Last week, Limelight announced its CDN-based security offering—DDoS Attack Interceptor. This solution, integrated directly with the Limelight’s content delivery services, provides proactive detection with mitigation technology in the cloud protecting customers against the downtime, loss of business and brand reputation impact associated with DDoS attacks. The solution is virtually transparent to customers and from a high-level, works the following way:
- Prior to an attack, Limelight’s detection technology is constantly fingerprinting a customer’s traffic to learn what “good” traffic looks like. This fingerprint is sent continuously to “off-net” scrubbing centers. According to Limelight, the scrubbing centers are in different data centers and do not share bandwidth with Limelight’s delivery POPs so that the attack traffic does not share resources with the good, or clean, traffic
- An attack presents itself against a target protected by Limelight
- The Limelight CDN begins to absorb most of the attack while, at the same time, proactive monitoring detects the DDoS attack and notification alarms are raised in the network operations center
- The customer is notified that they are under attack. If the attack is small enough and the customer has enough bandwidth to handle both good and bad traffic, they can opt to just let the CDN do what it does best. But if they don’t want to chance that the attack volume will increase, or if they don’t have the resources to handle it, they can opt to have the traffic scrubbed
- When scrubbing is enacted, traffic is rerouted to the off-net scrubbing centers
- The scrubbing centers already have a very detailed fingerprint of good traffic, so they may immediately begin aggressively mitigating the attack without having to be configured manually and without a lengthy “learning” period. The scrubbing centers return the clean traffic directly to Limelight’s CDN for delivery as usual using dedicated network interconnects for increased performance.
Limelight’s detection system constantly monitors for malicious traffic. However, since this monitoring is not happening in-line, Limelight claims it has no performance impact on a customer’s traffic. The detection covers the broadest range of DDoS attacks—both infrastructure as well as application layer attacks. According to Limelight, their solution can prevent certain zero day attacks using “behavior-based” techniques that compare measured baselines of both volume and patterns to more intelligently differentiate good traffic from bad.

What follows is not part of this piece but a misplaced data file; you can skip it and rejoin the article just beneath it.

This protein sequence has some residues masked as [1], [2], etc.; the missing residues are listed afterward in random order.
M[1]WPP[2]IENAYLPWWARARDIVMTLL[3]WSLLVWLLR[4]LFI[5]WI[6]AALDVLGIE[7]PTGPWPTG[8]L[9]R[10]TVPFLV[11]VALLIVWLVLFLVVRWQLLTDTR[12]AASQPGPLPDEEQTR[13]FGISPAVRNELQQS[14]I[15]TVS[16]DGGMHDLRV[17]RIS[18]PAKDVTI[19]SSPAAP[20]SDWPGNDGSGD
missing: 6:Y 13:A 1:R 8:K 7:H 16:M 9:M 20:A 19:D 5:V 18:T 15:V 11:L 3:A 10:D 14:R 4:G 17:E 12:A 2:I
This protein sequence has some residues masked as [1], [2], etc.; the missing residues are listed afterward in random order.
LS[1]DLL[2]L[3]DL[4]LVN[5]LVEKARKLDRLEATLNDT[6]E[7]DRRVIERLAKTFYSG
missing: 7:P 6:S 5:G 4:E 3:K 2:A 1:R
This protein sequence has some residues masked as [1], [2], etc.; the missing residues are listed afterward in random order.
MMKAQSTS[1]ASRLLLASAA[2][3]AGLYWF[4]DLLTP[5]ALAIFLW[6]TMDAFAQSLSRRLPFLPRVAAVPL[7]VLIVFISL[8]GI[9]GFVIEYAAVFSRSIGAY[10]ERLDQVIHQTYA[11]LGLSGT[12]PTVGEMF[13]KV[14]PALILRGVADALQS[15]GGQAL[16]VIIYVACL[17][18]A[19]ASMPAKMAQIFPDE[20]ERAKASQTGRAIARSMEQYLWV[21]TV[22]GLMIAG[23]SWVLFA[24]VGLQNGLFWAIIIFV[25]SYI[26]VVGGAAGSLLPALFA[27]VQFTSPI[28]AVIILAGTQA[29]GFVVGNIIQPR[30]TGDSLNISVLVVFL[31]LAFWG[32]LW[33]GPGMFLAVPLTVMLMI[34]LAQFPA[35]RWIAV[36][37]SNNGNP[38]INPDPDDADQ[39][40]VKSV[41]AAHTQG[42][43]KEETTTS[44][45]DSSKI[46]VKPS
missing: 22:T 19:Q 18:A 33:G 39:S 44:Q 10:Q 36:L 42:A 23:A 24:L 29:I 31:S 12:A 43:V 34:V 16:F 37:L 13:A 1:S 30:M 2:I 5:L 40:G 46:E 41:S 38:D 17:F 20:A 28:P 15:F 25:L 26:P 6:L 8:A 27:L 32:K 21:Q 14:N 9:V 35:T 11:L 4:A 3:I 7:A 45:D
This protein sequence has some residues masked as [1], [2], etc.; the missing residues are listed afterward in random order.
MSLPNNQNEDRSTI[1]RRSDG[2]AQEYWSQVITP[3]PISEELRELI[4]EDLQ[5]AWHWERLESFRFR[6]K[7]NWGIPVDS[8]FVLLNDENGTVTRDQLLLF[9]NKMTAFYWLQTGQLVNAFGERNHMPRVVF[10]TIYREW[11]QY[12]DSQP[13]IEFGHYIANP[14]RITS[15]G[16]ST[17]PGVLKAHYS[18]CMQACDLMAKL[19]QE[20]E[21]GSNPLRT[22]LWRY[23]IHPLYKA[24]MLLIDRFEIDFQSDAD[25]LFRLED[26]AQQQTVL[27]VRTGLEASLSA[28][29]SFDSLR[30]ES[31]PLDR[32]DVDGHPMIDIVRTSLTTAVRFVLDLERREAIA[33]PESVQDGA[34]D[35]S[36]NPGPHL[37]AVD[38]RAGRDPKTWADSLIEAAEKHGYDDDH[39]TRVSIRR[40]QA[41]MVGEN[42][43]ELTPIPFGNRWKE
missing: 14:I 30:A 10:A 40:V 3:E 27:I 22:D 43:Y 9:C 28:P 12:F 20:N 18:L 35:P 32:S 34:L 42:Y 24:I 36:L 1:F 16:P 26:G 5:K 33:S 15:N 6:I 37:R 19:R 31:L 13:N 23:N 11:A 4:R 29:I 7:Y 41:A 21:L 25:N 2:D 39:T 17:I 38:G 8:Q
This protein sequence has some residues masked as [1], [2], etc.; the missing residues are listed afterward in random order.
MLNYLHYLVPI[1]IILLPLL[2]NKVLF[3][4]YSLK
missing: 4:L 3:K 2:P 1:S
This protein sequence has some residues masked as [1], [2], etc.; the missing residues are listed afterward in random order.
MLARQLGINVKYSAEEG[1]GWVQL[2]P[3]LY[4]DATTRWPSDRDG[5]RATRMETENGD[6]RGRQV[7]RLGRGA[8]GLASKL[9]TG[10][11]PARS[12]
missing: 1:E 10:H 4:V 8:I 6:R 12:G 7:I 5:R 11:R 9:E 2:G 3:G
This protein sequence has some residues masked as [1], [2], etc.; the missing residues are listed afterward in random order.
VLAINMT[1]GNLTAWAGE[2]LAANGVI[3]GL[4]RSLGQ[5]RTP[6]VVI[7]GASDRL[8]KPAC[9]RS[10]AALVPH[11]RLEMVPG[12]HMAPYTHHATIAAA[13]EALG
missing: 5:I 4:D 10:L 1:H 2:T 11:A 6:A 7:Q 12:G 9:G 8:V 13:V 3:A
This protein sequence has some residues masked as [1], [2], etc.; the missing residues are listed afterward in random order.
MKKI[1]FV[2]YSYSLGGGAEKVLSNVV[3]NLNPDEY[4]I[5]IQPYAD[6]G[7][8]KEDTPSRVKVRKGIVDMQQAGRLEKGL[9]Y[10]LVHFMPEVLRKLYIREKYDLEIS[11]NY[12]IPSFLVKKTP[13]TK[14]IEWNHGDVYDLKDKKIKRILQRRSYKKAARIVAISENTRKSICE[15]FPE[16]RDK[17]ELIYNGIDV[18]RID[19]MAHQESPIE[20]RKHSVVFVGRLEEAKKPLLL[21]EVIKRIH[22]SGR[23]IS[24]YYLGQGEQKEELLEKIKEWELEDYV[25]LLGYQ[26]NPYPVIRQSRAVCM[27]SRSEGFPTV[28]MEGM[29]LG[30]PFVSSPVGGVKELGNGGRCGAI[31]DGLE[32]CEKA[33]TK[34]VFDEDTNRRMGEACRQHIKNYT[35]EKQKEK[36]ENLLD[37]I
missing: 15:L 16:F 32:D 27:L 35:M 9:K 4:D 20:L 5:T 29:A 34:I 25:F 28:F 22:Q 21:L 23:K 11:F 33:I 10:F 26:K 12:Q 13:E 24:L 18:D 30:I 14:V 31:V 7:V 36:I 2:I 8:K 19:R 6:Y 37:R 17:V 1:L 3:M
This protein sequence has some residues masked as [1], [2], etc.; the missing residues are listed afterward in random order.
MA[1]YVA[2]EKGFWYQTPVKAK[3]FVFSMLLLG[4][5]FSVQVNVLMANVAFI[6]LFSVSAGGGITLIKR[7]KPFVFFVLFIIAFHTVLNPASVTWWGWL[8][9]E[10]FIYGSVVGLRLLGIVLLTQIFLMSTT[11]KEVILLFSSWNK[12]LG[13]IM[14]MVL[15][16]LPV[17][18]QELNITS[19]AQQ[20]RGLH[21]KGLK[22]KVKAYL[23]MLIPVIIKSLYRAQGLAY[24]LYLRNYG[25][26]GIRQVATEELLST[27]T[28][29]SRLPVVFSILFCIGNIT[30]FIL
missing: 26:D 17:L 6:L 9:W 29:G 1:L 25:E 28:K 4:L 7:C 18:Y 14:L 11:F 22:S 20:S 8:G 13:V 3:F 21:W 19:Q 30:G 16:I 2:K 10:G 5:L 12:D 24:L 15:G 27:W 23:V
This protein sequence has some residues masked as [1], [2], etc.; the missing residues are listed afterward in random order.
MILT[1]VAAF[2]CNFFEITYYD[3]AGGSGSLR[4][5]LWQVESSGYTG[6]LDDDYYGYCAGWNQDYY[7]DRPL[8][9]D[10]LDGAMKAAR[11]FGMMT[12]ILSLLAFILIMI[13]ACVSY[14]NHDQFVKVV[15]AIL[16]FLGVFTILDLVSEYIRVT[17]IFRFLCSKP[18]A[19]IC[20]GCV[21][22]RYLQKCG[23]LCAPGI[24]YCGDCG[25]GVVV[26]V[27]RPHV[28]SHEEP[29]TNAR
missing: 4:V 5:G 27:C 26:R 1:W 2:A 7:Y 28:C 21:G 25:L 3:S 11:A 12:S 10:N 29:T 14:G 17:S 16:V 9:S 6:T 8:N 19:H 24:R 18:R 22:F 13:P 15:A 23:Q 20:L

It’s clear from the research that not only will DDoS attacks continue to rise (both in scope and scale) but that executives are worried about how to mitigate them. When the results can be loss of revenue, everyone starts to pay attention. And because the CDN as a cloud-based security solution provides a number of benefits over CPE or hybrid architectures, it’s no wonder that the major CDNs (Level 3 and EdgeCast by Verizon were the most recent before Limelight) have all added the service to their portfolios. It good to see Limelight moving up the stack with their product portfolio and offering more value-added-services, like security, to help them diversify their revenue away from purely storage and bit delivery. As DDoS and other attacks continue to grow in size and sophistication it will be interesting to see how these services evolve in an otherwise crowded security market with many different approaches and solutions to the DDoS problem.